|Michael Geist, is a Canadian academic, and the Canada Research Chair in Internet and E-Commerce Law at the University of Ottawa. (Photo credit: Wikipedia)|
For Internet providers, the system creates significant costs for processing and forwarding notices. However, assuming they meet their obligations of forwarding the notice, the law grants them a legal “safe harbour” that removes potential liability for actions of their subscribers.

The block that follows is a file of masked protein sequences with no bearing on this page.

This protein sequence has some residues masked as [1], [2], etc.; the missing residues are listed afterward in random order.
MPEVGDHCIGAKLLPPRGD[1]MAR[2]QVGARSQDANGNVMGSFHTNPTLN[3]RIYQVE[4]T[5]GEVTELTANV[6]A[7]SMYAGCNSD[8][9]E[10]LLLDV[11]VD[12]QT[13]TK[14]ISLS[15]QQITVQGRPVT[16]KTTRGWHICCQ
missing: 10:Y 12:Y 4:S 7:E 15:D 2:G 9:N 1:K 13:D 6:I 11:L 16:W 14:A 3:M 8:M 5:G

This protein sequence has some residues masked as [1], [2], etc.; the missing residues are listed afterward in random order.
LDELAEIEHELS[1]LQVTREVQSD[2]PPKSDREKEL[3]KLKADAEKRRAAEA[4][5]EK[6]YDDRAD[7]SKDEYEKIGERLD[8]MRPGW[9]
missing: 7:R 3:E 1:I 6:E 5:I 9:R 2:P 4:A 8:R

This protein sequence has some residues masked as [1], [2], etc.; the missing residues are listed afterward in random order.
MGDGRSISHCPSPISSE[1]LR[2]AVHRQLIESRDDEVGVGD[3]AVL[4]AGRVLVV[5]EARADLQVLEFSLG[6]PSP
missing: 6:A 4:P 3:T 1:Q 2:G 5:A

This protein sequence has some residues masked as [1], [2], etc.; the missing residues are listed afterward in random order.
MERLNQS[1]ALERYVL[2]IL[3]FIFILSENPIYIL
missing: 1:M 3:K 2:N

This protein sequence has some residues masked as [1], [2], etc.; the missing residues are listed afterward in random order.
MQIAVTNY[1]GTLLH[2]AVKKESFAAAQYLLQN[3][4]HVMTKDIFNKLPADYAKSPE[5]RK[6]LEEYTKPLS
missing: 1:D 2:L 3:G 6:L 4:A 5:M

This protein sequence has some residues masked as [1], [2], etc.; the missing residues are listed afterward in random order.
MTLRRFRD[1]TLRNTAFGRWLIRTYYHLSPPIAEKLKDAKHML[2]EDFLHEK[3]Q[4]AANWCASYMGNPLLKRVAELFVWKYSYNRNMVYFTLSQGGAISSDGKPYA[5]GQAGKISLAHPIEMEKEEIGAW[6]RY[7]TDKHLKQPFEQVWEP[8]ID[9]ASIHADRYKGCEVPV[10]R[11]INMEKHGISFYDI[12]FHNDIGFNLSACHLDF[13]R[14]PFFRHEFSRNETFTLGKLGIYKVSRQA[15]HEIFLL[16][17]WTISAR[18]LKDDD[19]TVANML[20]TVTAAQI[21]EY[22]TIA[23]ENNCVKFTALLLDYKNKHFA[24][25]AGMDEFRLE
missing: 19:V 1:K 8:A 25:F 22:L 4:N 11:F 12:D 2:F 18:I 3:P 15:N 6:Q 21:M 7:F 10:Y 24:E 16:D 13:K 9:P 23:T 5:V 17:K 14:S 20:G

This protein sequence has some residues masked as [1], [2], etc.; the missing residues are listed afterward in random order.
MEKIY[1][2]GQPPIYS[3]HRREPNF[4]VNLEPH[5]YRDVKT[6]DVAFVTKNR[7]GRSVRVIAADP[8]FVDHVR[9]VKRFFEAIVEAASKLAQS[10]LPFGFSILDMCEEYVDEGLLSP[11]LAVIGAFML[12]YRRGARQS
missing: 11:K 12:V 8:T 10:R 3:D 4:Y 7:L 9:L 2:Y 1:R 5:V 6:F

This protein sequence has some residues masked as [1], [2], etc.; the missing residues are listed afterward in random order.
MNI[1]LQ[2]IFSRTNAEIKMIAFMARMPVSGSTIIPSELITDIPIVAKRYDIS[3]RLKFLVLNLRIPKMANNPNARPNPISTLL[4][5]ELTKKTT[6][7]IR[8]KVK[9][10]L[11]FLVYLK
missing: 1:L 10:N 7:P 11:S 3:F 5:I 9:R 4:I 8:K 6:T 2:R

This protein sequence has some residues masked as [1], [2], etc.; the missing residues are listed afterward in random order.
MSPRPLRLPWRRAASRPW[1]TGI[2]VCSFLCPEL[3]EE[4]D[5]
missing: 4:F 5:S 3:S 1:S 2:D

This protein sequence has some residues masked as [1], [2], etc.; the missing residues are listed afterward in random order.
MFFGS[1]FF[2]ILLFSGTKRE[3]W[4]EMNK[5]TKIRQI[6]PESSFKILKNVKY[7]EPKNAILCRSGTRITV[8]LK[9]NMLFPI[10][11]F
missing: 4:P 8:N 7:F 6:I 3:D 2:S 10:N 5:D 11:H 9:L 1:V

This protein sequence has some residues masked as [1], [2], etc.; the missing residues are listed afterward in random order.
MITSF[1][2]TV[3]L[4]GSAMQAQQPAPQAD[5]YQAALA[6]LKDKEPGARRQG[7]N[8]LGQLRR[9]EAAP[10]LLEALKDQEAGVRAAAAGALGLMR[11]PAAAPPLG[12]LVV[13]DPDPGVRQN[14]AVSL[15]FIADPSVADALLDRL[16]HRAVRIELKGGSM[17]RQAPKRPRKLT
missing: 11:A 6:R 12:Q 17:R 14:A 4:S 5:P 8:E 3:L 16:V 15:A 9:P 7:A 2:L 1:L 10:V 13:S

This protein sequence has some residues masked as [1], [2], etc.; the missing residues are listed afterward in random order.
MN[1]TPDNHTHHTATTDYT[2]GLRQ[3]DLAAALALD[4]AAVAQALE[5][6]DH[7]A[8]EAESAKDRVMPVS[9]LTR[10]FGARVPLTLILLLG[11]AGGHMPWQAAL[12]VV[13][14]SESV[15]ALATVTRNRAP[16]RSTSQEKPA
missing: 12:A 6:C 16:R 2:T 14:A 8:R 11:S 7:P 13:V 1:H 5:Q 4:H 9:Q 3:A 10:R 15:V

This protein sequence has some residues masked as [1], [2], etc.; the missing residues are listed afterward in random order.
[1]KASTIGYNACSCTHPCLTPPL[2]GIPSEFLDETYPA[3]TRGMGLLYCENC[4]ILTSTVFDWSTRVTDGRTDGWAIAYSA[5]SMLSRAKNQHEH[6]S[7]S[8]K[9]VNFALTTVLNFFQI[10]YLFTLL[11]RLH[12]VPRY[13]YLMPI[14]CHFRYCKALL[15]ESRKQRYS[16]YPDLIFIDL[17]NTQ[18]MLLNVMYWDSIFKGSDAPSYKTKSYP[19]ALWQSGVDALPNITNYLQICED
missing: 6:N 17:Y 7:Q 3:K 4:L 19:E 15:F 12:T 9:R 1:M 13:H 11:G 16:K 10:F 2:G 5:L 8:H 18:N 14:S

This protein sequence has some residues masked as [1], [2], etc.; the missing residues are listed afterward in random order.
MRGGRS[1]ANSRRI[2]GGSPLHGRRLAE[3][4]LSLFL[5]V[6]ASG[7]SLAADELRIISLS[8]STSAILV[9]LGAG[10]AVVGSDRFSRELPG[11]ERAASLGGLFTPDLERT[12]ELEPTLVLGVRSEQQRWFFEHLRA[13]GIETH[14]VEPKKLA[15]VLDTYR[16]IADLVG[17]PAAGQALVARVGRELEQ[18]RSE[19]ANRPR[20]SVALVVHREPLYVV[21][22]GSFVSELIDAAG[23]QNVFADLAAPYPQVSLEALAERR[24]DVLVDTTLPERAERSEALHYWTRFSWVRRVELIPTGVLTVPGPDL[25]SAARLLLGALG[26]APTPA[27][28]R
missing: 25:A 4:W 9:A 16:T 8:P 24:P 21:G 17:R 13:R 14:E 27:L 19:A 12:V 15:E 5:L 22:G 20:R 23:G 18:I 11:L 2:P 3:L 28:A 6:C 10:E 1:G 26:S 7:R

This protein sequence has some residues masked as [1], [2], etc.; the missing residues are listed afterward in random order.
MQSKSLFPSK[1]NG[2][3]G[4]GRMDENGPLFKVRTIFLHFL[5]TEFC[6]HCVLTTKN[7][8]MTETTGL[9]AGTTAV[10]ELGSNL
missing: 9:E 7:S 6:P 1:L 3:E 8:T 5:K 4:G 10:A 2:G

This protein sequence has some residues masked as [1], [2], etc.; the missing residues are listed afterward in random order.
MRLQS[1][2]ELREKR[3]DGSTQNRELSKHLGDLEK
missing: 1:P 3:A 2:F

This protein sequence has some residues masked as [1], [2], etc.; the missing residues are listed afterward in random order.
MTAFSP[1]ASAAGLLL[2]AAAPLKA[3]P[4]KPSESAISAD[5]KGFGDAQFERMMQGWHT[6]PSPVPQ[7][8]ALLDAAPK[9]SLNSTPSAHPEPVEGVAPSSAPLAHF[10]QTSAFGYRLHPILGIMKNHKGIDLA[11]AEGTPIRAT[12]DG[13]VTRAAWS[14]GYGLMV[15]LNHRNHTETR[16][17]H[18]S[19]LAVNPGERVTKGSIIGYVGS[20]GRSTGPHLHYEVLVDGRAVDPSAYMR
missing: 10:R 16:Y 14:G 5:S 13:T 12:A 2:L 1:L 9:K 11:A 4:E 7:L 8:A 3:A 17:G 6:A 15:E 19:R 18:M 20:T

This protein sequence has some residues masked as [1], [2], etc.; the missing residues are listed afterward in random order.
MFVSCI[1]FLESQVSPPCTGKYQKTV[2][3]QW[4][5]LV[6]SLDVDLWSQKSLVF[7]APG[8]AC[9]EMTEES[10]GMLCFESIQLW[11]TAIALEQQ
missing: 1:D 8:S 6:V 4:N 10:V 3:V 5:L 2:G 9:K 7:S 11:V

There are important benefits for Internet users as well. First, unlike the content takedown or access cut-off systems, the Canadian notice approach does not feature any legal penalties. The notices do not create any fines or damages, but rather are designed as educational tools to raise awareness of infringement allegations.